Kubayi-Ngubane said SA has no remaining restrictio­ns on foreign visitors, beyond requiring a negative Covid-19 test, but Flight Centre SA MD Andrew Stark said South African travellers are struggling to get to destinatio­ns. A VIP customer who needed to get to the US was faced with a trip that included a 14-day quarantine in Nigeria or Kenya followed by a two-day stopover in the Caribbean.

As well as having to supply valid negative Covid-19 tests, all travellers to the UK and EU have to quarantine for 10-14 days at their own expense in government-appointed hotels.

Fifteen airlines have either halted flights to SA or have heavy restrictio­ns on passengers. Emirates is flying inbound passengers but only cargo on outbound flights, and Delta, United, Qantas, British Airways and Virgin Atlantic will not resume flights to SA until May-July at the earliest.

KLM and Air France are still flying to SA, but outbound flights are limited to EU nationals or South African citizens who are continuing to another destinatio­n outside the EU. Lufthansa and Swiss are accepting only their own citizens for outbound flights.

South African passport holders can travel to Southern African Developmen­t Community countries as well as the Maldives, Sri Lanka and Zanzibar without quarantine. Travellers have to supply negative Covid-19 test results before departure, and fresh tests are required to re-enter SA.

Tshivhengw­a said the tardiness of the vaccine rollout — due to begin only in midMay, according to a parliament­ary briefing this week by health minister Zweli Mkhize — means a return to normality in the tourism sector will be delayed.

“Here is another [thing] that is making this thing difficult; the whole issue of 501Y.V2 needs to be properly communicat­ed,” he said. “Countries in the northern hemisphere look at it as a more dangerous strain and that is more problemati­c.

“We need to do more work around that from the government point of view. We are being stigmatise­d here and we need to do something about it. If we don’t, tourism will be slower and there won’t be any income.”

Winde said: “We must understand that 501Y.V2 is in 75 countries around the world, we are not unique to it and there are other variants all the time. I think the world is understand­ing what is happening and we’ve got to be able to just position ourselves.”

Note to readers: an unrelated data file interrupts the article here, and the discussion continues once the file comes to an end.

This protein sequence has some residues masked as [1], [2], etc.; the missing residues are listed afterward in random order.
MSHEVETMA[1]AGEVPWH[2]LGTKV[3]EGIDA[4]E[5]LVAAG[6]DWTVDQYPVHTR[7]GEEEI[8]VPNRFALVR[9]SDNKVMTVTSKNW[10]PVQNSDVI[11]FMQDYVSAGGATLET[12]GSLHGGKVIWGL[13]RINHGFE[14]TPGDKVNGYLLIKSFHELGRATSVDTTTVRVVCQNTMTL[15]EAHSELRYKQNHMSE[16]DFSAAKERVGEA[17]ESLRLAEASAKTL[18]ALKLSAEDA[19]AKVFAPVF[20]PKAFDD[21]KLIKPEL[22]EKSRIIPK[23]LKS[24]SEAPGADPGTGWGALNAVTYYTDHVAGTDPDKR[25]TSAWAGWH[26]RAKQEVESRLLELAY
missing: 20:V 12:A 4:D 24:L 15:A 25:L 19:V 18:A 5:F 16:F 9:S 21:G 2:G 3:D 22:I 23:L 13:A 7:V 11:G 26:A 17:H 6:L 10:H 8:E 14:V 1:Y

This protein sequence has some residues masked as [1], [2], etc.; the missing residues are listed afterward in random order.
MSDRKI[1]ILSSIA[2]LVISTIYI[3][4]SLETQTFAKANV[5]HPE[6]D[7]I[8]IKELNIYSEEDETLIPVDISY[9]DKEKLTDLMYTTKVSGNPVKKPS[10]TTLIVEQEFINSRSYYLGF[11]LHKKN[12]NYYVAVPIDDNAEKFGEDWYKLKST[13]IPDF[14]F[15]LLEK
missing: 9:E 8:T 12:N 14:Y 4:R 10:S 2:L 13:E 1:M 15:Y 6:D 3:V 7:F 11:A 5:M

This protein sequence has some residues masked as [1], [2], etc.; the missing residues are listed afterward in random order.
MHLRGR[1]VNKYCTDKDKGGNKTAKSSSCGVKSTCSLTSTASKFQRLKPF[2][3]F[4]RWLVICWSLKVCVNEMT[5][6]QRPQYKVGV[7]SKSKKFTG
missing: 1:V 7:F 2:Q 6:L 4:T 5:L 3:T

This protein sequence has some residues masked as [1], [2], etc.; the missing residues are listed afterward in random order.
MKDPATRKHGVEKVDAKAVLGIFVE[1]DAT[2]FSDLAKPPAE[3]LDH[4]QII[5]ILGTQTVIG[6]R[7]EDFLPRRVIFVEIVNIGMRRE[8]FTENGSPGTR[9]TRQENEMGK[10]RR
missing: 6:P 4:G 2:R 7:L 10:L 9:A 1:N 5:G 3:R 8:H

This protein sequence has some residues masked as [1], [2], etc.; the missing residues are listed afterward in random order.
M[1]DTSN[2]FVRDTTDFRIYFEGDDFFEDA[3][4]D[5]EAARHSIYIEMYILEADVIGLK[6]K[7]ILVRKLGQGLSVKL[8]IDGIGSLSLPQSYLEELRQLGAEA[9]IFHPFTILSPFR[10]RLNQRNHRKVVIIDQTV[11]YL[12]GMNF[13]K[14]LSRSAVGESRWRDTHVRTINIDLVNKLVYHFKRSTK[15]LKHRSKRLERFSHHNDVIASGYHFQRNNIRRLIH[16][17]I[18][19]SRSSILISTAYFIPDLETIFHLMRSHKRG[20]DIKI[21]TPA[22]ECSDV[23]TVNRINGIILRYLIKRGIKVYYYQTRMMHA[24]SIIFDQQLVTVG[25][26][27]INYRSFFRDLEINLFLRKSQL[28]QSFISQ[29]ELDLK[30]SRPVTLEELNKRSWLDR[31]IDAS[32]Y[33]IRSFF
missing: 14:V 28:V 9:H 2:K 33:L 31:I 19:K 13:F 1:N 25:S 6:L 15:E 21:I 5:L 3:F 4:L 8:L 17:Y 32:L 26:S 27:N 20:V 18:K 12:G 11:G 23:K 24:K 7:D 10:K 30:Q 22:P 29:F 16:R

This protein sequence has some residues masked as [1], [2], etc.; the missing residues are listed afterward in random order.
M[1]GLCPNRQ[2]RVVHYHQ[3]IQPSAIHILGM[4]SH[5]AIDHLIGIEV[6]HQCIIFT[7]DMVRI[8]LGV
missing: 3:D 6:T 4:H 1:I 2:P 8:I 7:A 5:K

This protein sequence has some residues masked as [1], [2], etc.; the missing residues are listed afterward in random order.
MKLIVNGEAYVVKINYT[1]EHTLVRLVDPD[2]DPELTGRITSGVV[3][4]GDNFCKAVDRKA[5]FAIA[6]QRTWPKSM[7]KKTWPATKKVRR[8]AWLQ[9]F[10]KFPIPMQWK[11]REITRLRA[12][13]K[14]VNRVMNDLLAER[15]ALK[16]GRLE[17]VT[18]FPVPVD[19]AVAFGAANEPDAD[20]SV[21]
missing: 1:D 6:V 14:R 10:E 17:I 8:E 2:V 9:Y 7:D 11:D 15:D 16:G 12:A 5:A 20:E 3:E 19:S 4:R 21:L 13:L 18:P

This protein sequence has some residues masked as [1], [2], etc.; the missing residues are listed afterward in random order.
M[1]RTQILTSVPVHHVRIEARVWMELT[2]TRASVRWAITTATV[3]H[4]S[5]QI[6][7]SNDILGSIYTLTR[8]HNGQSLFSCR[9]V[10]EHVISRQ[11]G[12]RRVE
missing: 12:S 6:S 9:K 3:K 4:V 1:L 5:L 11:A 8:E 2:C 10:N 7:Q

SA-based Airlink has seen its feeder business evaporate as travel bans stay in place, said CEO Rodger Foster. Domestic and regional travel is making a slow comeback, Foster said, but the airline is operating at about 60% of its capacity.

Airlink has been developing new routes to help make up the losses in internatio­nal arrivals, which it used to feed to destinatio­ns such as Hoedspruit and Botswana for local game lodges. Other destinatio­ns remain shut. “Madagascar’s borders are closed,” said Foster, adding that there is no indication of when it and other destinatio­ns such as St Helena would reopen.

Of SA’s 24 key source markets, countries in Africa show low travel prospects and the US, EU, Brazilian and Australian markets show “very low travel prospects”, says SA Tourism in its “Road to Recovery” report. “Most countries are still 90% lower than the previous year.” The organisati­on says vaccinatio­n offers the only viable solution for the travel sector’s recovery.

Stark said Flight Centre’s income from domestic travel in March was R250m, a 44% increase on February.

John Ridler of Thompsons Holidays said: “We have seen a huge increase in demand for domestic travel as well as regional travel.”

Game lodges, farm stays and small beach resorts are particular­ly popular, as are destinatio­ns such as the Maldives and Zanzibar. “This is starting to have an impact on domestic bookings,” he said. “It’s good for our economy.”

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Mmamoloko Kubayi-Ngubane